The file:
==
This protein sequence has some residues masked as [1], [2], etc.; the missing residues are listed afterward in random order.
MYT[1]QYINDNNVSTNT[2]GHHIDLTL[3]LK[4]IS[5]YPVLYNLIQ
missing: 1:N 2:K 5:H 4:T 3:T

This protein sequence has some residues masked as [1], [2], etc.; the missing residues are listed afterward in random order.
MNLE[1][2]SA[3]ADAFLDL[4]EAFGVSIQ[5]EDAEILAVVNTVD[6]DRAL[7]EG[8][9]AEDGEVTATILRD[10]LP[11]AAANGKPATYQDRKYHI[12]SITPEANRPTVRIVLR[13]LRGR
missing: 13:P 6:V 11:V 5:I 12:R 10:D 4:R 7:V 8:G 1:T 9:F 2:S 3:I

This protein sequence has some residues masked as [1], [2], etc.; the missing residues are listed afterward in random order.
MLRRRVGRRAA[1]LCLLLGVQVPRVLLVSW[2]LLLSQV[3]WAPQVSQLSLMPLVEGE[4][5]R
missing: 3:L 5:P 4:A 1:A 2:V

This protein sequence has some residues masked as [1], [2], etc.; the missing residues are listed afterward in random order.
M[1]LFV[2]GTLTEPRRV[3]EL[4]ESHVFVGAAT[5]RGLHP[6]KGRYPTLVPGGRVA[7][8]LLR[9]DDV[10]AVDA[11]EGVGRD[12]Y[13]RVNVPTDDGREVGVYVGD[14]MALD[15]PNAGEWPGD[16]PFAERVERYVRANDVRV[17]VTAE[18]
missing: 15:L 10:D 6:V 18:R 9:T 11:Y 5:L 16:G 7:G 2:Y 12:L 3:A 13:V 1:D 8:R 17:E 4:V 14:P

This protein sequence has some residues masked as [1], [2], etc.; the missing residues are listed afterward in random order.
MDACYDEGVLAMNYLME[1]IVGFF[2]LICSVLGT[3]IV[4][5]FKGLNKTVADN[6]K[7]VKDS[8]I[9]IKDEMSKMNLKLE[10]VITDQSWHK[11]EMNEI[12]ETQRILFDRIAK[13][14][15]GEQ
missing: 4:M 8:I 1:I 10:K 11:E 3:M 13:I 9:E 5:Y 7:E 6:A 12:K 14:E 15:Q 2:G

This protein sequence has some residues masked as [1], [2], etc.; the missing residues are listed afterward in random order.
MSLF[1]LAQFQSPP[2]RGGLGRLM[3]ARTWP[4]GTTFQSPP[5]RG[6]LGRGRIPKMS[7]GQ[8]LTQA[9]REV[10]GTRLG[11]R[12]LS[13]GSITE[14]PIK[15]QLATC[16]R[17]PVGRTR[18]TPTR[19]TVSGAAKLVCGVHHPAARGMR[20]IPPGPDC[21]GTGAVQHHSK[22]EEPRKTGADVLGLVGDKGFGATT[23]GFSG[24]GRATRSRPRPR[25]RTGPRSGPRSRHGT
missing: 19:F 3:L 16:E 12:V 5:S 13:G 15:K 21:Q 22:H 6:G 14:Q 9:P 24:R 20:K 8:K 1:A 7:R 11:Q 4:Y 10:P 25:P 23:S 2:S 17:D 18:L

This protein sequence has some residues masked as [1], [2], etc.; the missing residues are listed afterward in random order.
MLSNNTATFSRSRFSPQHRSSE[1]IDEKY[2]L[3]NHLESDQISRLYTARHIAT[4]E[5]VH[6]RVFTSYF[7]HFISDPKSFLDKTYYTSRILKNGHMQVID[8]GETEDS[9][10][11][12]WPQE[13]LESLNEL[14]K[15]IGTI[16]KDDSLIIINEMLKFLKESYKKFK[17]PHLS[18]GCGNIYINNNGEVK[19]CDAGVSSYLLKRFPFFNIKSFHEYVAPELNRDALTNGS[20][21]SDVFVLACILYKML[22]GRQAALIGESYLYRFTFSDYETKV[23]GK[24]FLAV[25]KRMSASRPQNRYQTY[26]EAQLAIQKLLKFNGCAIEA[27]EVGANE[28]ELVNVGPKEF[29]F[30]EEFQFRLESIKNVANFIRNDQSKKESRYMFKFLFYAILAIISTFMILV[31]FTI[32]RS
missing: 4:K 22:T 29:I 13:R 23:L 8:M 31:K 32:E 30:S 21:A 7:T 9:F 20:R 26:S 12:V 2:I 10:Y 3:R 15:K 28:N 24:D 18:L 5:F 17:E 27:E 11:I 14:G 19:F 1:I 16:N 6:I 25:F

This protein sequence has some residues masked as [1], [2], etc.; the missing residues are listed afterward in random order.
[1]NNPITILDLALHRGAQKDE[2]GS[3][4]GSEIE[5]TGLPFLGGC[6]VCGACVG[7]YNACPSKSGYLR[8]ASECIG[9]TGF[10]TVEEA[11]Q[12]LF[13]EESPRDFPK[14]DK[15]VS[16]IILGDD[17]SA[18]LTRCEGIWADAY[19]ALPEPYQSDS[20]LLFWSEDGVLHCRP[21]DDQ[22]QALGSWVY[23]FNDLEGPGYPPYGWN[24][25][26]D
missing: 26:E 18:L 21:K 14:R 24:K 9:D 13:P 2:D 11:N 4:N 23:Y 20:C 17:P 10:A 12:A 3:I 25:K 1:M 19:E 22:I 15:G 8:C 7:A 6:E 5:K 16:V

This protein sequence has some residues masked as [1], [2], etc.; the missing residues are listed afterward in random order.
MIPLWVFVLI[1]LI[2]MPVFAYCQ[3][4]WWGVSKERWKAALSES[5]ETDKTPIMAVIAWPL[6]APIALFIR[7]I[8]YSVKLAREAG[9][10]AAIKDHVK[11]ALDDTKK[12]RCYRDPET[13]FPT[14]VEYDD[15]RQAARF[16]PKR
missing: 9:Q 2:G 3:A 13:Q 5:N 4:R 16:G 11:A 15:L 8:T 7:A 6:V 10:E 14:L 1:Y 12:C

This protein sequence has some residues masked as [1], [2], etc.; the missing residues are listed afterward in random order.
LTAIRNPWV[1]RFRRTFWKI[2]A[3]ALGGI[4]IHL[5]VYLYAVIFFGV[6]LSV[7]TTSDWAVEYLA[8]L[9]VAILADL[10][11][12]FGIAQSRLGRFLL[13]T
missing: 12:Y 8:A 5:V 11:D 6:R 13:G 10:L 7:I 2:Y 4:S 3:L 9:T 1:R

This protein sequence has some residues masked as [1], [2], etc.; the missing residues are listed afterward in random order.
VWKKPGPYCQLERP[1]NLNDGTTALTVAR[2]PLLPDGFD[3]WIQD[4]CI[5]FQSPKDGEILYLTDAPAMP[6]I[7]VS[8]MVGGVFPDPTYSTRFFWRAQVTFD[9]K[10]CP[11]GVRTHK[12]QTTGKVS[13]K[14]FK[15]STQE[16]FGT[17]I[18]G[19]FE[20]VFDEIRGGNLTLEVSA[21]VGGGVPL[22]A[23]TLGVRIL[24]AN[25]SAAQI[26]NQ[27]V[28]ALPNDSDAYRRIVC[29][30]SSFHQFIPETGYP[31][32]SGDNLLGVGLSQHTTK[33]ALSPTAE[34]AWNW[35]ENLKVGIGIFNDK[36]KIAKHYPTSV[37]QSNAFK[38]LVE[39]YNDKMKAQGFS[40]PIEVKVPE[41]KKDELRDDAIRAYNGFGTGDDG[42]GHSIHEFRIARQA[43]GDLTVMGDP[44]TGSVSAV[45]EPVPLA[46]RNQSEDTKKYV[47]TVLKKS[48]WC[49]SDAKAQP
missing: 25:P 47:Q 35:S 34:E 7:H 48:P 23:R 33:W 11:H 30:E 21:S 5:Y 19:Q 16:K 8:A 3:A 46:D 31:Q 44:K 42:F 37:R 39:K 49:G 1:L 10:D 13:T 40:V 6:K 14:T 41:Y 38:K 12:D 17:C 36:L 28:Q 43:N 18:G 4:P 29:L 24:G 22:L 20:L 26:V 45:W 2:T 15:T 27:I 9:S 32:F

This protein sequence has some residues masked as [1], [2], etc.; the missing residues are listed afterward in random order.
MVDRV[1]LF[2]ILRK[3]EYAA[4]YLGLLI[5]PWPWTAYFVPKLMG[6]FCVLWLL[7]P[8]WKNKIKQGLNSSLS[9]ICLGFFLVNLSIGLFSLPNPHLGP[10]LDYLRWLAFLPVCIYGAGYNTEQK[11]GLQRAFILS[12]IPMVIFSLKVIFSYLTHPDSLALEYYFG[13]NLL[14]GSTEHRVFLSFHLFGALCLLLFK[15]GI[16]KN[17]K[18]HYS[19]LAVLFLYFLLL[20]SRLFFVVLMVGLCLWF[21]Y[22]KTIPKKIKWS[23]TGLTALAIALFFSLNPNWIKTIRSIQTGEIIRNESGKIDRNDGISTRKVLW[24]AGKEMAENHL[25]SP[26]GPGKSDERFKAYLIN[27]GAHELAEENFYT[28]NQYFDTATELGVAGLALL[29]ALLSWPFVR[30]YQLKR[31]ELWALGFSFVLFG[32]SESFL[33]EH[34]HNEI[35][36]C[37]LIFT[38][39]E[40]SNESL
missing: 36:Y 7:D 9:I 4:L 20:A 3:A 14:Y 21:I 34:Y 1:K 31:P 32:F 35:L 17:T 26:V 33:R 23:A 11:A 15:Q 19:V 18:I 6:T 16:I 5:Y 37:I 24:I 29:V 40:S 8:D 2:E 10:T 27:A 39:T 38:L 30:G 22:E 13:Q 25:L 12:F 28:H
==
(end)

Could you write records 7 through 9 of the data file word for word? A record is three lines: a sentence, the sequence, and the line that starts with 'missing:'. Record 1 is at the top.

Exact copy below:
This protein sequence has some residues masked as [1], [2], etc.; the missing residues are listed afterward in random order.
MLSNNTATFSRSRFSPQHRSSE[1]IDEKY[2]L[3]NHLESDQISRLYTARHIAT[4]E[5]VH[6]RVFTSYF[7]HFISDPKSFLDKTYYTSRILKNGHMQVID[8]GETEDS[9][10][11][12]WPQE[13]LESLNEL[14]K[15]IGTI[16]KDDSLIIINEMLKFLKESYKKFK[17]PHLS[18]GCGNIYINNNGEVK[19]CDAGVSSYLLKRFPFFNIKSFHEYVAPELNRDALTNGS[20][21]SDVFVLACILYKML[22]GRQAALIGESYLYRFTFSDYETKV[23]GK[24]FLAV[25]KRMSASRPQNRYQTY[26]EAQLAIQKLLKFNGCAIEA[27]EVGANE[28]ELVNVGPKEF[29]F[30]EEFQFRLESIKNVANFIRNDQSKKESRYMFKFLFYAILAIISTFMILV[31]FTI[32]RS
missing: 4:K 22:T 29:I 13:R 23:L 8:M 31:K 32:E 30:S 21:A 7:T 9:F 20:R 26:S 12:V 2:I 10:Y 3:R 15:K 28:N 24:D 18:L 5:F 17:E 27:E 11:I 14:G 19:F 1:I 16:N 6:I 25:F

This protein sequence has some residues masked as [1], [2], etc.; the missing residues are listed afterward in random order.
[1]NNPITILDLALHRGAQKDE[2]GS[3][4]GSEIE[5]TGLPFLGGC[6]VCGACVG[7]YNACPSKSGYLR[8]ASECIG[9]TGF[10]TVEEA[11]Q[12]LF[13]EESPRDFPK[14]DK[15]VS[16]IILGDD[17]SA[18]LTRCEGIWADAY[19]ALPEPYQSDS[20]LLFWSEDGVLHCRP[21]DDQ[22]QALGSWVY[23]FNDLEGPGYPPYGWN[24][25][26]D
missing: 26:E 18:L 21:K 14:R 24:K 9:D 13:P 2:D 11:N 4:N 23:Y 20:C 17:P 10:A 12:A 3:I 25:K 1:M 19:E 22:I 15:G 8:C 7:A 6:E 5:K 16:V

This protein sequence has some residues masked as [1], [2], etc.; the missing residues are listed afterward in random order.
MIPLWVFVLI[1]LI[2]MPVFAYCQ[3][4]WWGVSKERWKAALSES[5]ETDKTPIMAVIAWPL[6]APIALFIR[7]I[8]YSVKLAREAG[9][10]AAIKDHVK[11]ALDDTKK[12]RCYRDPET[13]FPT[14]VEYDD[15]RQAARF[16]PKR
missing: 9:Q 2:G 3:A 13:Q 5:N 4:R 16:G 11:A 15:L 8:T 7:A 6:V 10:E 14:L 1:Y 12:C